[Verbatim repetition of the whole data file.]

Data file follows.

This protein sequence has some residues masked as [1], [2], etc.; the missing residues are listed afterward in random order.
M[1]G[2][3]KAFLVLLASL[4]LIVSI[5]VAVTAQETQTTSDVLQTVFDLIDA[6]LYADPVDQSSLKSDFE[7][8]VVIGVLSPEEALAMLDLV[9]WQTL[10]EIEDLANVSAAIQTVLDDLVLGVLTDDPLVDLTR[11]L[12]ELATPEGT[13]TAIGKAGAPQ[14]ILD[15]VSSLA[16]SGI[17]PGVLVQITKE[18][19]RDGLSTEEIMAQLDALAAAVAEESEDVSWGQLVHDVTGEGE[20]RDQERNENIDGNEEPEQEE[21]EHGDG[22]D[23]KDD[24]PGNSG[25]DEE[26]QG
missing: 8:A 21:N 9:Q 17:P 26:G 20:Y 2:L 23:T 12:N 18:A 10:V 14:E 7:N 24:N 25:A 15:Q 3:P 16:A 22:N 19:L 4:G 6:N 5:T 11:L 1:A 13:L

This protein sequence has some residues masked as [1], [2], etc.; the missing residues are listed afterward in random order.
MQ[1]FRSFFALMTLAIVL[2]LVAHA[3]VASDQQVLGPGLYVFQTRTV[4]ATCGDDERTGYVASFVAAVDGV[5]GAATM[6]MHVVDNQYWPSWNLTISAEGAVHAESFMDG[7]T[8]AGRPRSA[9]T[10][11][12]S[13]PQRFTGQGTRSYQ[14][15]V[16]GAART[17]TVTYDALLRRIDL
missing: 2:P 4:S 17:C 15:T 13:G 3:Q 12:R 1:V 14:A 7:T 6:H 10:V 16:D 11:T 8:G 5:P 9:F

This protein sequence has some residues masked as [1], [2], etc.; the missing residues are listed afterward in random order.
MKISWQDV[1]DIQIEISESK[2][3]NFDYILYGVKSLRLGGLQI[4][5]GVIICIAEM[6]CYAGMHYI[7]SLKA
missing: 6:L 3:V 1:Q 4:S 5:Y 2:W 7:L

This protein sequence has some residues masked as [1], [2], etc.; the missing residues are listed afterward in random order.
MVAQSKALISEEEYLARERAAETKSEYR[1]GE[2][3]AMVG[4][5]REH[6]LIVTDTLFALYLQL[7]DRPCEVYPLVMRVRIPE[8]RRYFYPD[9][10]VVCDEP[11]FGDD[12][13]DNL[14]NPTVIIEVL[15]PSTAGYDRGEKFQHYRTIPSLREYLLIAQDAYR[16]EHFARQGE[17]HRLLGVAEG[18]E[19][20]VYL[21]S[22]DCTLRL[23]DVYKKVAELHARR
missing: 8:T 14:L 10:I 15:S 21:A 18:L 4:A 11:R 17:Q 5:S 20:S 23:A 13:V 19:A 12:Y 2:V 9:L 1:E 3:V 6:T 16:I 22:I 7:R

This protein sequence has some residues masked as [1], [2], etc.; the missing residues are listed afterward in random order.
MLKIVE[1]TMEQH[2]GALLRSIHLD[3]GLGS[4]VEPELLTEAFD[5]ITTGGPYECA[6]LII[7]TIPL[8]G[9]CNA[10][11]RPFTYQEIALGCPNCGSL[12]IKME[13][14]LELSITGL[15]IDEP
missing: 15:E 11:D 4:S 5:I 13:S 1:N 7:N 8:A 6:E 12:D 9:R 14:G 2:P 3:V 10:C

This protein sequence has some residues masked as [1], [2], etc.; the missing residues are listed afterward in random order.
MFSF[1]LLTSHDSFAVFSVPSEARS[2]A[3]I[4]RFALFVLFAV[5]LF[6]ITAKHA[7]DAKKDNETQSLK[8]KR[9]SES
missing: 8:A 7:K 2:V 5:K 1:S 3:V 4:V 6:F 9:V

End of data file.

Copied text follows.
This protein sequence has some residues masked as [1], [2], etc.; the missing residues are listed afterward in random order.
M[1]G[2][3]KAFLVLLASL[4]LIVSI[5]VAVTAQETQTTSDVLQTVFDLIDA[6]LYADPVDQSSLKSDFE[7][8]VVIGVLSPEEALAMLDLV[9]WQTL[10]EIEDLANVSAAIQTVLDDLVLGVLTDDPLVDLTR[11]L[12]ELATPEGT[13]TAIGKAGAPQ[14]ILD[15]VSSLA[16]SGI[17]PGVLVQITKE[18][19]RDGLSTEEIMAQLDALAAAVAEESEDVSWGQLVHDVTGEGE[20]RDQERNENIDGNEEPEQEE[21]EHGDG[22]D[23]KDD[24]PGNSG[25]DEE[26]QG
missing: 8:A 21:N 9:Q 17:P 26:G 20:Y 2:L 23:T 12:N 18:A 10:V 14:E 7:N 24:N 25:A 15:Q 3:P 16:A 22:N 19:L 4:G 6:N 5:T 11:L 1:A 13:L

This protein sequence has some residues masked as [1], [2], etc.; the missing residues are listed afterward in random order.
MQ[1]FRSFFALMTLAIVL[2]LVAHA[3]VASDQQVLGPGLYVFQTRTV[4]ATCGDDERTGYVASFVAAVDGV[5]GAATM[6]MHVVDNQYWPSWNLTISAEGAVHAESFMDG[7]T[8]AGRPRSA[9]T[10][11][12]S[13]PQRFTGQGTRSYQ[14][15]V[16]GAART[17]TVTYDALLRRIDL
missing: 2:P 4:S 17:C 15:T 13:G 3:Q 12:R 1:V 14:A 7:T 6:H 10:V 16:D 11:T 8:G 5:P 9:F

This protein sequence has some residues masked as [1], [2], etc.; the missing residues are listed afterward in random order.
MKISWQDV[1]DIQIEISESK[2][3]NFDYILYGVKSLRLGGLQI[4][5]GVIICIAEM[6]CYAGMHYI[7]SLKA
missing: 6:L 3:V 1:Q 4:S 5:Y 2:W 7:L

This protein sequence has some residues masked as [1], [2], etc.; the missing residues are listed afterward in random order.
MVAQSKALISEEEYLARERAAETKSEYR[1]GE[2][3]AMVG[4][5]REH[6]LIVTDTLFALYLQL[7]DRPCEVYPLVMRVRIPE[8]RRYFYPD[9][10]VVCDEP[11]FGDD[12][13]DNL[14]NPTVIIEVL[15]PSTAGYDRGEKFQHYRTIPSLREYLLIAQDAYR[16]EHFARQGE[17]HRLLGVAEG[18]E[19][20]VYL[21]S[22]DCTLRL[23]DVYKKVAELHARR
missing: 8:T 14:L 10:I 15:S 21:A 18:L 4:A 11:R 17:Q 5:S 20:S 23:A 13:V 19:A 12:Y 2:V 9:L 1:E 3:V 6:T 16:I 22:I 7:R

This protein sequence has some residues masked as [1], [2], etc.; the missing residues are listed afterward in random order.
MLKIVE[1]TMEQH[2]GALLRSIHLD[3]GLGS[4]VEPELLTEAFD[5]ITTGGPYECA[6]LII[7]TIPL[8]G[9]CNA[10][11]RPFTYQEIALGCPNCGSL[12]IKME[13][14]LELSITGL[15]IDEP
missing: 15:E 11:D 4:S 5:I 13:S 1:N 7:N 8:A 6:E 12:D 9:R 14:G 2:P 3:V 10:C

This protein sequence has some residues masked as [1], [2], etc.; the missing residues are listed afterward in random order.
MFSF[1]LLTSHDSFAVFSVPSEARS[2]A[3]I[4]RFALFVLFAV[5]LF[6]ITAKHA[7]DAKKDNETQSLK[8]KR[9]SES
missing: 8:A 7:K 2:V 5:K 1:S 3:V 4:V 6:F 9:V